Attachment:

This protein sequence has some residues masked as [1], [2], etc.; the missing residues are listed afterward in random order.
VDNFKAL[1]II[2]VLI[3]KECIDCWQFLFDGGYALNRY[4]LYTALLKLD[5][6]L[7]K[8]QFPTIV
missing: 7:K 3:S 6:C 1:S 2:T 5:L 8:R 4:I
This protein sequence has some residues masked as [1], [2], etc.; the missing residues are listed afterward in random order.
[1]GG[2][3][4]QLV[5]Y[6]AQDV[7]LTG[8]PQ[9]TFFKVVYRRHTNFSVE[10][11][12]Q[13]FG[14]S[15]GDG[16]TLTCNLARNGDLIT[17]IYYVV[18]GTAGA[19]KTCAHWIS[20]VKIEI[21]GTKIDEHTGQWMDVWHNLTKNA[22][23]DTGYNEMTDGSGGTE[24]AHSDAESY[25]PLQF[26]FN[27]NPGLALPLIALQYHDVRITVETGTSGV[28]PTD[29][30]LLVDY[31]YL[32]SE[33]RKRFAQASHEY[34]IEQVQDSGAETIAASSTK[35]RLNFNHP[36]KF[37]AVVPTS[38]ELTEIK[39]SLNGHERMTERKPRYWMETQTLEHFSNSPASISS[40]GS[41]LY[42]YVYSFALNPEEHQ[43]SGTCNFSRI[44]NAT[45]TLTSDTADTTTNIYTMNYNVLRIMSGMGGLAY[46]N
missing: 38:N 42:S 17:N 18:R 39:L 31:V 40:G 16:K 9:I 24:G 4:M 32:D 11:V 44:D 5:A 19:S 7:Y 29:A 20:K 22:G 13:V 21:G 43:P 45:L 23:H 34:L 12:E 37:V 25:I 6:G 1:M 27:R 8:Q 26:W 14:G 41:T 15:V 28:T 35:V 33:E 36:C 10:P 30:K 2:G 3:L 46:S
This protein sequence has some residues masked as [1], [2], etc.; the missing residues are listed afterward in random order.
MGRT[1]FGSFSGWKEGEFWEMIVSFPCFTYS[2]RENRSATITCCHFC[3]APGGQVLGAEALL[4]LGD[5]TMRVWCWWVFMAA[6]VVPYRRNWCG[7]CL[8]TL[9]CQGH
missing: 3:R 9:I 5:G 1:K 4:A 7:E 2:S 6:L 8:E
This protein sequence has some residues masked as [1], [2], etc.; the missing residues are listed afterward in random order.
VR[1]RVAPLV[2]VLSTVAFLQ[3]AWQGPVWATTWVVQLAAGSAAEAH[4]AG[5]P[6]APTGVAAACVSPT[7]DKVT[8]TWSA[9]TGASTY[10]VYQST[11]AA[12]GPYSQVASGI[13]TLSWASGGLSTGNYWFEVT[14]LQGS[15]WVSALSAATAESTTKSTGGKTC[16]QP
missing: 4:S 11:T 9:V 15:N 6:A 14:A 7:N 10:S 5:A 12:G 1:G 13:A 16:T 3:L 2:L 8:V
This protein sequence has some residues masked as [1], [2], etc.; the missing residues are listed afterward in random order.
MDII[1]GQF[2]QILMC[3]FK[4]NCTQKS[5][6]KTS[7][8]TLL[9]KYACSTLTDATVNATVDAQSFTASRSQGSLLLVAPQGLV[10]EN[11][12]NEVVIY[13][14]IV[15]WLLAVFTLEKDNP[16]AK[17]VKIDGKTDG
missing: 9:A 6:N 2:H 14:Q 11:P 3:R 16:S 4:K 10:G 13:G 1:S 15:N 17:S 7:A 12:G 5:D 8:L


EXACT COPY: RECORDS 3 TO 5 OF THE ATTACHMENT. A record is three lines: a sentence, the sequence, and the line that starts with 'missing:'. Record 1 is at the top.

This protein sequence has some residues masked as [1], [2], etc.; the missing residues are listed afterward in random order.
MGRT[1]FGSFSGWKEGEFWEMIVSFPCFTYS[2]RENRSATITCCHFC[3]APGGQVLGAEALL[4]LGD[5]TMRVWCWWVFMAA[6]VVPYRRNWCG[7]CL[8]TL[9]CQGH
missing: 3:R 9:I 5:G 1:K 4:A 7:E 2:S 6:L 8:E
This protein sequence has some residues masked as [1], [2], etc.; the missing residues are listed afterward in random order.
VR[1]RVAPLV[2]VLSTVAFLQ[3]AWQGPVWATTWVVQLAAGSAAEAH[4]AG[5]P[6]APTGVAAACVSPT[7]DKVT[8]TWSA[9]TGASTY[10]VYQST[11]AA[12]GPYSQVASGI[13]TLSWASGGLSTGNYWFEVT[14]LQGS[15]WVSALSAATAESTTKSTGGKTC[16]QP
missing: 4:S 11:T 9:V 15:N 6:A 14:A 7:N 10:S 5:A 12:G 1:G 13:A 16:T 3:L 2:L 8:V
This protein sequence has some residues masked as [1], [2], etc.; the missing residues are listed afterward in random order.
MDII[1]GQF[2]QILMC[3]FK[4]NCTQKS[5][6]KTS[7][8]TLL[9]KYACSTLTDATVNATVDAQSFTASRSQGSLLLVAPQGLV[10]EN[11][12]NEVVIY[13][14]IV[15]WLLAVFTLEKDNP[16]AK[17]VKIDGKTDG
missing: 9:A 6:N 2:H 14:Q 11:P 3:R 16:S 4:K 10:G 13:G 1:S 15:N 17:S 7:A 12:G 5:D 8:L